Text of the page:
A Mothers Love.
Last Sunday was Mothers’ Day. The origins of Mothers’ Day resides in an English tradition that was first called ‘Mothering Sunday’. It was a day when domestic servants were given a day off to visit their mother church, usually with their own mothers and other family members. It was often the only time that whole families could gather together, as servants were not given free days on other occasions.
Children and young people who were given a day off so they could visit their families, would pick wild flowers along the way, to place in the church or give to their mothers. Eventually, the religious tradition evolved into the Mothering Sunday secular tradition of giving gifts to mothers.
By the 1920s the custom of observing Mothering Sunday had begun to fade. However, two women, one in the US and one in the UK revived the tradition and in 1914, US President Woodrow Wilson made a proclamation establishing the second Sunday of May as the official date in the US for the observance of a national day to celebrate mothers – We also use this date in NZ and Australia.
The wide scale revival of Mothers’ Day around the world is attributed to the influence of American and Canadian soldiers serving abroad during World War 2. Since then, the original traditions have merged with the newly imported traditions and are celebrated in wider Catholic and secular society.
UK-based merchants and retailers who were mainly secular, saw the commercial opportunity in the holiday and relentlessly promoted it so by the 1950s, it was celebrated widely across the world.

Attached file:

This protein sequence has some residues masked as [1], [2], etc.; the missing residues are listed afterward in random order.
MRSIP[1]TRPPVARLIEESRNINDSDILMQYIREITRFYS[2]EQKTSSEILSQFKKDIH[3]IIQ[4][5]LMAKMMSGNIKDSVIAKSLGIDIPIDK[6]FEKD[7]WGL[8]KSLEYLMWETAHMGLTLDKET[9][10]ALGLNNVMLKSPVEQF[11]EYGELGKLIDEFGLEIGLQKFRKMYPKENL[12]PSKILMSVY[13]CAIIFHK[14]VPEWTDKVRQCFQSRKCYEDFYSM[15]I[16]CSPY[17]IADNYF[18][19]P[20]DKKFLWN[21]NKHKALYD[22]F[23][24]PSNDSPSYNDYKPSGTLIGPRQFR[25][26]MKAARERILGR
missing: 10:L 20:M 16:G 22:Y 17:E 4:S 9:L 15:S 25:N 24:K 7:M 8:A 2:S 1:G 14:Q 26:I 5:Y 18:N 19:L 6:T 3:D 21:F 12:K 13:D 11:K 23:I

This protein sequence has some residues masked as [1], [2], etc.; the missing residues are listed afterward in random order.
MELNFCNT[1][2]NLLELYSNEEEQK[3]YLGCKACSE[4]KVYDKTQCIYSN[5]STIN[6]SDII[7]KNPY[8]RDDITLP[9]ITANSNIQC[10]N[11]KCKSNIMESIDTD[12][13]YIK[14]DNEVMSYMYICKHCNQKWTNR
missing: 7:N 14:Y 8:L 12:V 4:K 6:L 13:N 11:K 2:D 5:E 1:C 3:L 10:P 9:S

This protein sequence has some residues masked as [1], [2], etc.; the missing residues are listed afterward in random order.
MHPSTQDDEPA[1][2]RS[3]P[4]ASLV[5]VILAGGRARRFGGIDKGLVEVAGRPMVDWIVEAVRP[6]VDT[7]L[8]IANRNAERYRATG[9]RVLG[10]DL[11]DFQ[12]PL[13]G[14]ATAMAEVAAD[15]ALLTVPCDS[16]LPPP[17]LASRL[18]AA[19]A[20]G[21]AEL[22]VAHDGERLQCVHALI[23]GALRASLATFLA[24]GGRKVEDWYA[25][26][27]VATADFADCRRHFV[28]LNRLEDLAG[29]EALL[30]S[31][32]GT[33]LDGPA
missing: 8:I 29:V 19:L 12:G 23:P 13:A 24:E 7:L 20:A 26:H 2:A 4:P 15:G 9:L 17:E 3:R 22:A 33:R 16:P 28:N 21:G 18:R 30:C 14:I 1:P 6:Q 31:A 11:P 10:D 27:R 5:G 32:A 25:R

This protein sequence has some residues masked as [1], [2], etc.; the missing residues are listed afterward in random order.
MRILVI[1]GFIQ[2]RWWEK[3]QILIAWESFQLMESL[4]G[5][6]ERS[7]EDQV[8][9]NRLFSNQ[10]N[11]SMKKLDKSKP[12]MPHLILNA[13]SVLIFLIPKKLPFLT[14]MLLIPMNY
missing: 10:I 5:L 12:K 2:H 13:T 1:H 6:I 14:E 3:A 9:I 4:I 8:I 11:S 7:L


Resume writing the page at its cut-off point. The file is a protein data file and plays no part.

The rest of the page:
Giant US greeting card publisher, Hallmark Cards, includes Mothers’ Day in its 8 week cycle of promotions through the year that also include; Christmas Day, Valentines Day, Easter, Mothers’ Day, Independence Day (US) Fathers’ Day, Halloween and Thanksgiving.
Card and gift giving is very pleasant for the recipient but despite heavy promotion by retailers, this is just one part of Mothers’ Day.
In Catholic tradition, the month of May is dedicated to Mary. She accepted God’s will, not only for her Son but for herself in her new role as mother to us all.
As we honour our earthly mothers and mother figures—including stepmothers, relatives, guardians, grandmothers, close family friends and those who would be mothers—let us honour our Mary as well for her legacy of love. Love that we see on a daily basis. Let us as the Carmel Community keep Mary as our guide and our role model.
As POPE JOHN PAUL II wrote;
“From Mary we learn to surrender to God’s will in all things.
From Mary we learn to trust even when all hope seems gone.
From Mary we learn to love Christ, her Son and the Son of God.”
Ka kite anō.